The Premier League has won a significant victory in its battle against copyright infringement having been granted a blocking order for the 2017-18 season from the High Court. This order requires UK Internet Service Providers (ISPs) to prevent people from illegally accessing streams of its matches. The Premier League obtained a similar court order for the 2016-2017 season but only for the final two months of that season.
The last months of the 2016-2017 Premier League season saw over 5,000 server IP address, which had been streaming illegal content, blocked following last year's blocking order.
The blocking order comes at a time when the Premier League is carrying out its biggest ever copyright protection scheme in order to combat the rise of illegal streaming via websites and Kodi boxes. These are legal multimedia boxes, however they can be, and frequently are, adapted to contain software which allows users to access paid per view content for free.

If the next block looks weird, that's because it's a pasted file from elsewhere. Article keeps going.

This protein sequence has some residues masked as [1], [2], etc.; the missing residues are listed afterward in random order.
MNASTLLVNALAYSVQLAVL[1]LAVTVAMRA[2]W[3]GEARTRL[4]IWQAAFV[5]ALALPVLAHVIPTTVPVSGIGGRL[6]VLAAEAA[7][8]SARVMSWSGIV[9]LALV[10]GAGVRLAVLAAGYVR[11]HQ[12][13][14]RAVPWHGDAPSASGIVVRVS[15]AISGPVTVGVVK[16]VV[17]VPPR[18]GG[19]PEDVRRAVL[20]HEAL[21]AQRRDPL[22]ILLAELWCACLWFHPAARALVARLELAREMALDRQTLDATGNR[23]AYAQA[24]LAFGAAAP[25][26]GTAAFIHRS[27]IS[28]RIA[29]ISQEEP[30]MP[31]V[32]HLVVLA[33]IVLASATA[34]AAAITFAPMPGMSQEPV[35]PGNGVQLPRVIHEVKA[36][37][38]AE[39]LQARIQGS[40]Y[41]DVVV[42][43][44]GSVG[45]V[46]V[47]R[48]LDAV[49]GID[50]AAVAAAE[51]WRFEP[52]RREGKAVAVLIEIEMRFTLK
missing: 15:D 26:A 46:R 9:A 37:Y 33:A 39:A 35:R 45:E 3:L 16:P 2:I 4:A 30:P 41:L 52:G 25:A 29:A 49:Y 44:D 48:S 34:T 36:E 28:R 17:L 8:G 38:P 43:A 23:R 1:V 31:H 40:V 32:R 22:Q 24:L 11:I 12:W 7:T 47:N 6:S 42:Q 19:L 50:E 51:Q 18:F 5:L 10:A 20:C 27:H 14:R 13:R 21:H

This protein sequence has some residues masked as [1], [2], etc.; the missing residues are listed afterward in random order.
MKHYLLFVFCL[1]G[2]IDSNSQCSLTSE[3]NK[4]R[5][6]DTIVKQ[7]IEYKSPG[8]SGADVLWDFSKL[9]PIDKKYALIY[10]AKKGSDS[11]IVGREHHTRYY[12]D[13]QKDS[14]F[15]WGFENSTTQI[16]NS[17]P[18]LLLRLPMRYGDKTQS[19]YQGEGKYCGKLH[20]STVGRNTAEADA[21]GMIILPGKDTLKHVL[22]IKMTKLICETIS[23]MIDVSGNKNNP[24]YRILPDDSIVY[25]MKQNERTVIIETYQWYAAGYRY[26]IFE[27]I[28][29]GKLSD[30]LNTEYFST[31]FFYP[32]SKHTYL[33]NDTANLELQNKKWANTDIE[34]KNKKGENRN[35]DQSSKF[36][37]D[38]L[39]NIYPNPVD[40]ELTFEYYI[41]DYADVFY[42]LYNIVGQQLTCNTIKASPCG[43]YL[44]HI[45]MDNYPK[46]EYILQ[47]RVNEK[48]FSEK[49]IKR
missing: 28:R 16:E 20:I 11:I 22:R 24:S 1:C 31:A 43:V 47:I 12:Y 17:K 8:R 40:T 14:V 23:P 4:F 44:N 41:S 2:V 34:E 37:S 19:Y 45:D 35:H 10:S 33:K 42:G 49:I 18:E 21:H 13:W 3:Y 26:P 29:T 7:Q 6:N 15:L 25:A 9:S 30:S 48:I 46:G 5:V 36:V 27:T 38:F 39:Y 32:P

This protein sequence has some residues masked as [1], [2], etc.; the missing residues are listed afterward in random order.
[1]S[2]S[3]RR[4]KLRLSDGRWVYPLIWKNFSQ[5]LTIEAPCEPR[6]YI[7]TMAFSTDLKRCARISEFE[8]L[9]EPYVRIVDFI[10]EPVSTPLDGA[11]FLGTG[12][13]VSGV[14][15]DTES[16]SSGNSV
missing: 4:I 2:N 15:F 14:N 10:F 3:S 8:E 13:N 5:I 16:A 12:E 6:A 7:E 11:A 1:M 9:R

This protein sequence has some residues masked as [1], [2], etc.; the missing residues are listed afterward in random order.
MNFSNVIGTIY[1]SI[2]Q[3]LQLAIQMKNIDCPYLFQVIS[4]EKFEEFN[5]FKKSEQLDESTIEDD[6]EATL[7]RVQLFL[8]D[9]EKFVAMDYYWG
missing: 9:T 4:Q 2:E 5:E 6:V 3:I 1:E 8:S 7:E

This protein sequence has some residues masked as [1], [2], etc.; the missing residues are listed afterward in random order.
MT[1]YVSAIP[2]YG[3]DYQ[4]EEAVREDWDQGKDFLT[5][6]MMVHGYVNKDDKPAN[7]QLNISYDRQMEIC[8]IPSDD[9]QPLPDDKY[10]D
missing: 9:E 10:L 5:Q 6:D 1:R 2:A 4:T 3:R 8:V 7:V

The importance of copyright protection is of paramount importance for the Premier League given the value of TV rights attached to broadcasting Premier League matches by major broadcasting companies. The value of TV rights for the Premier League has consistently increased as new bids are tended every three years. For the 2013-2016 season, the total value of the Premier League's TV rights stood at 3.018bn. In 2015, Sky and BT Sport paid £5.136bn for rights to show live Premier League matches until 2019.
The Premier League has called the order a 'game-changer' in their efforts to combat illegal streams of football matches. The Premier League is keen to use the powers of the blocking order to ensure that illegally streamed content is clamped down on throughout the entire 2017-18 season, thus preserving the value of its television deals.Posted by: in: Copyright, News